By Lisa K. Berton
Guided food and drink tours are captivating travelers and locals alike. For such a small state as Rhode Island is, breweries of every size have emerged throughout The Ocean State. Five years ago, a University of Rhode Island student, Bill Nangle created a business plan to take folks for beer tastings.
One year ago, Nangle sold his business to the owners of Maine Brew Bus. Renamed The Rhode Island Brew Bus, tours are offered year round and routes change seasonally to give over twenty breweries a chance to strut their stout. The tour reviewed here is Friday Night Flights.
A bright turquoise bus stands out on Fountain Street in downtown Providence, awaiting what will be an outgoing assorted lot of strangers who will quickly joke with each other and share personal information. And this is before a single glass, nay sip of beer.
Before departing, our driver Jon and guide Sam gave us a friendly welcome. Asked to introduce ourselves and state our favorite drink, Brian who likes to be called Brain said he enjoys lagers and whiskey while Mike aka Chetta prefers sours. Amy who, like the other women on board, doesn't have a nickname, drinks New England IPAs.
En route to Apponaug Brewing in Warwick, our hosts and fellow patrons keep the conversation going. We learn that Jon has been with Rhode Island Brew Bus since it started five years ago. Sam's experience is two and a half years to date.
Head Brewer, Justin Tisdale, meets us at Apponaug Brewing excited to discuss their process and show us around. Spotless. All of their brewing equipment is spotlessly clean and free of any scent. Not a speck of malt barley grain was found.
Justin supplied three beer tastings including raspberry wheat and weathering steel IPA. Generously, he refilled glasses with frothy beer as requested.
"The raspberry wheat tasted like summer. It wasn't too sweet, and it was pink!", Emily exclaimed when asked for her favorite tasting.
The brewery and restaurant opened on October 6, 2018, occupying the textile mill that was once home to Fruit of the Loom. Brewers have created thirteen types of beer including Russian stouts in just a few short months. The restaurant also serves comfort food so patrons can enjoy lunch or dinner with one of their brews or even a brewski on tap from elsewhere in Rhode Island. Small businesses helping one another seems like a smart choice.
Our second stop on the Friday Night Flights tour was Beer on Earth, which opened July 6, 2018, in North Kingstown. Co-owner Paul DiBiase shares the location with Great Harvest Bread Co. DiBiase and his wife co-own the bakery. Adam Henderson is Beer on Earth's other half.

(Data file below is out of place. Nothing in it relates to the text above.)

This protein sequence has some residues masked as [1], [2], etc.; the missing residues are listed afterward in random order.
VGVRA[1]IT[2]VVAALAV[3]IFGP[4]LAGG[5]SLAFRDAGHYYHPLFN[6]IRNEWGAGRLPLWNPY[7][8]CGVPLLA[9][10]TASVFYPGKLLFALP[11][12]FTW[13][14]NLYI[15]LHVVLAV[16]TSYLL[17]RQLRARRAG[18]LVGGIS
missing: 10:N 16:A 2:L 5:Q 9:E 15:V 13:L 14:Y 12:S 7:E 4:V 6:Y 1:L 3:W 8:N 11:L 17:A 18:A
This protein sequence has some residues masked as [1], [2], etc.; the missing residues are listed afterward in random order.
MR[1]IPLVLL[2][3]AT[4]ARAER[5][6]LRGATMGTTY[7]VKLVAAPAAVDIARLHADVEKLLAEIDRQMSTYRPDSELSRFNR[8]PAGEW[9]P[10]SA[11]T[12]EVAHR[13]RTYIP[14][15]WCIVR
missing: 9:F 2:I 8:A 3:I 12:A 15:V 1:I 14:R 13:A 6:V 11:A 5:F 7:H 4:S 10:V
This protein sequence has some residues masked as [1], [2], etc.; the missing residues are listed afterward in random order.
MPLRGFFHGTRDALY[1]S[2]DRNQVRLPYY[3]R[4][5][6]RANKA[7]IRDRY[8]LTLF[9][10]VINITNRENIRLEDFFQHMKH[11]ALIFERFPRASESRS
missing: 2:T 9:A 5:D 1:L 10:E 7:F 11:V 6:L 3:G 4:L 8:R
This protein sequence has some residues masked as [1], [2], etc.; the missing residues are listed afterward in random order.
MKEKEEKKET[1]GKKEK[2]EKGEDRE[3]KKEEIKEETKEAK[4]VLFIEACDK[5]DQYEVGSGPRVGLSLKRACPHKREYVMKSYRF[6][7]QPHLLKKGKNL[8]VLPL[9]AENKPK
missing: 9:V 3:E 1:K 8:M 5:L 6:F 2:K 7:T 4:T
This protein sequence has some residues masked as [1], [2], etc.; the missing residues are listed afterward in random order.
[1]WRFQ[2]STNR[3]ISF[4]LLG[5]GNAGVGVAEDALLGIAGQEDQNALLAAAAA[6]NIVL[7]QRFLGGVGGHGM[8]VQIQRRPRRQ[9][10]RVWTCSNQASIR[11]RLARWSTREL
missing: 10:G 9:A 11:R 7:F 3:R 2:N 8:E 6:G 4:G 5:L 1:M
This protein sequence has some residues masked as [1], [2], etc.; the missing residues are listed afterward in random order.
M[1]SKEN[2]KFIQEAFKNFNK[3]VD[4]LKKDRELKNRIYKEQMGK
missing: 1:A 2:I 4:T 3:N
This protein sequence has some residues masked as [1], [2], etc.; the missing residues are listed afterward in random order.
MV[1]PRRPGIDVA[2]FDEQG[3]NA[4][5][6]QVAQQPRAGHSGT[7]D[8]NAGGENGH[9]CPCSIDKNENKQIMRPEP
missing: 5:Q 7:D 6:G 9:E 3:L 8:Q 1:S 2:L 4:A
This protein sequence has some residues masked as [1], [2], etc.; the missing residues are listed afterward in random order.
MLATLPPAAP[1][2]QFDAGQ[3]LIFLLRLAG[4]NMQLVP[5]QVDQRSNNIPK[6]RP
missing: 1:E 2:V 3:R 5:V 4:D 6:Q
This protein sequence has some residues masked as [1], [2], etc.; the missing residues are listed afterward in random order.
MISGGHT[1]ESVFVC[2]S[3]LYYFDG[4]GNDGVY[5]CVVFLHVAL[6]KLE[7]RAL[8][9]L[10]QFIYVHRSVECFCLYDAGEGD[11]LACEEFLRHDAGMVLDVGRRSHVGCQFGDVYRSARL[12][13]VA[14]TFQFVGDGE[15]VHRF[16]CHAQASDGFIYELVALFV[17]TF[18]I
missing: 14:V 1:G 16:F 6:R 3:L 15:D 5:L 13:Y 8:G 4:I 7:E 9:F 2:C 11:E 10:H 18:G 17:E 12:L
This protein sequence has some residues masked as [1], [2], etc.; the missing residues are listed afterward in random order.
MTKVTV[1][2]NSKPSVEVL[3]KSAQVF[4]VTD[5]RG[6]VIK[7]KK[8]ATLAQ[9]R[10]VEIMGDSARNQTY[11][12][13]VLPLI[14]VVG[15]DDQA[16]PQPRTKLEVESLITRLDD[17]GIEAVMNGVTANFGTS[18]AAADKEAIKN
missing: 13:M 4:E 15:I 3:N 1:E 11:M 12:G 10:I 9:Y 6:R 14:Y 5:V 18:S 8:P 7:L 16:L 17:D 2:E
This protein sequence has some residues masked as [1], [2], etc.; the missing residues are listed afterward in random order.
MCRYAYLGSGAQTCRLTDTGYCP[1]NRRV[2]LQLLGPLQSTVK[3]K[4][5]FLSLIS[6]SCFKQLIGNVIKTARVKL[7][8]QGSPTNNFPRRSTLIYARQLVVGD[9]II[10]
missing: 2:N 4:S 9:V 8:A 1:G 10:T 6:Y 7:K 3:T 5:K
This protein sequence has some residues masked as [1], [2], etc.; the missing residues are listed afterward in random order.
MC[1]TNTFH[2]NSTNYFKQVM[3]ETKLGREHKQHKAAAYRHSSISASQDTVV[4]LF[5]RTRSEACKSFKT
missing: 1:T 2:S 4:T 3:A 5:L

Lining up at the counter, my fellow tour members carefully studied the six beer tasting choices. Mark liked everything he tried while Sam, our Brew Bus guide, favored the coffee porter. Consequently, because we were in a bakery moonlighting as a brewery, everyone was given delicious salted soft pretzels.
Paul DiBiase said, "Beer reaches all cultures." He and Adam are craft beer fans themselves. In November they released a chocolate stout for Thanksgiving. It quickly sold out. In December they were developing Salut, a very dry champagne-like brute IPA. Salut is available now.
Beer on Earth keeps six to eight beers on tap at all times. Featured image: The guys fill a tasting glass at Beer on Earth.
Circling back to Warwick, the final brewery stop was Proclamation Ale Company. The oldest business on our route, Proclamation opened this location in 2017. The largest and busiest facility on our tour, one would imagine their production would make for an interesting lesson.
Bottled and canned beers are always in stock with cool names and graphics. Visitors can play arcade games, grab a couch or join others at Biergarten style tables. "Weekend at Bernie's" was projected quite well on the wall above a private party. Proclamation doesn't serve food, but you may bring your own. Their website lists which food trucks are scheduled up to five weeks in advance.
Sam poured pitchers of a single-hopped pale ale, a blueberry sour ale, and a Baltic porter. The blueberry sour ale (Oooh! Blueberries) was Brian, err Brain's favorite tasting of the night.
Most noteworthy, if you are late, as two people were that night, you can join the tour in progress. The bus may wait a few minutes, but you shouldn't expect this to happen.
During the tour, it was easy to see how behaviors changed after so many beer tastings. Eating before the tour seems like a good idea or perhaps ordering appetizers to go while at Apponaug Brewing. Fortunately, this was a great group who just got silly and made bad jokes.
Bill Nangle, former owner of Rhode Island Brew Bus and the other past and present Bills covered part of the bus' interior with their name tags. You too can leave your mark by adhering your sticky badge to the ceiling and walls.
Your ticket includes a bottle of water, snack (we got quiche) and branded swag. Drinking alcohol is not permitted on the bus. Your driver can't drink, but your guide is allowed. Everyone must be twenty-one years of age or older. Buses depart from and return to Trinity Brewhouse. No tastings take place at Trinity. Each bus seats thirteen people and can be rented for private parties.
Finally, you can purchase tickets here. Friday Night Flights tickets are $70.00 per person.
Free Time Journal was given a complimentary ticket in order to write this article. I did not consume any alcohol. If you find my name tag on the bus, take a photo and tag @FreeTimeJournal on Instagram. We'll give you an entry into our next contest.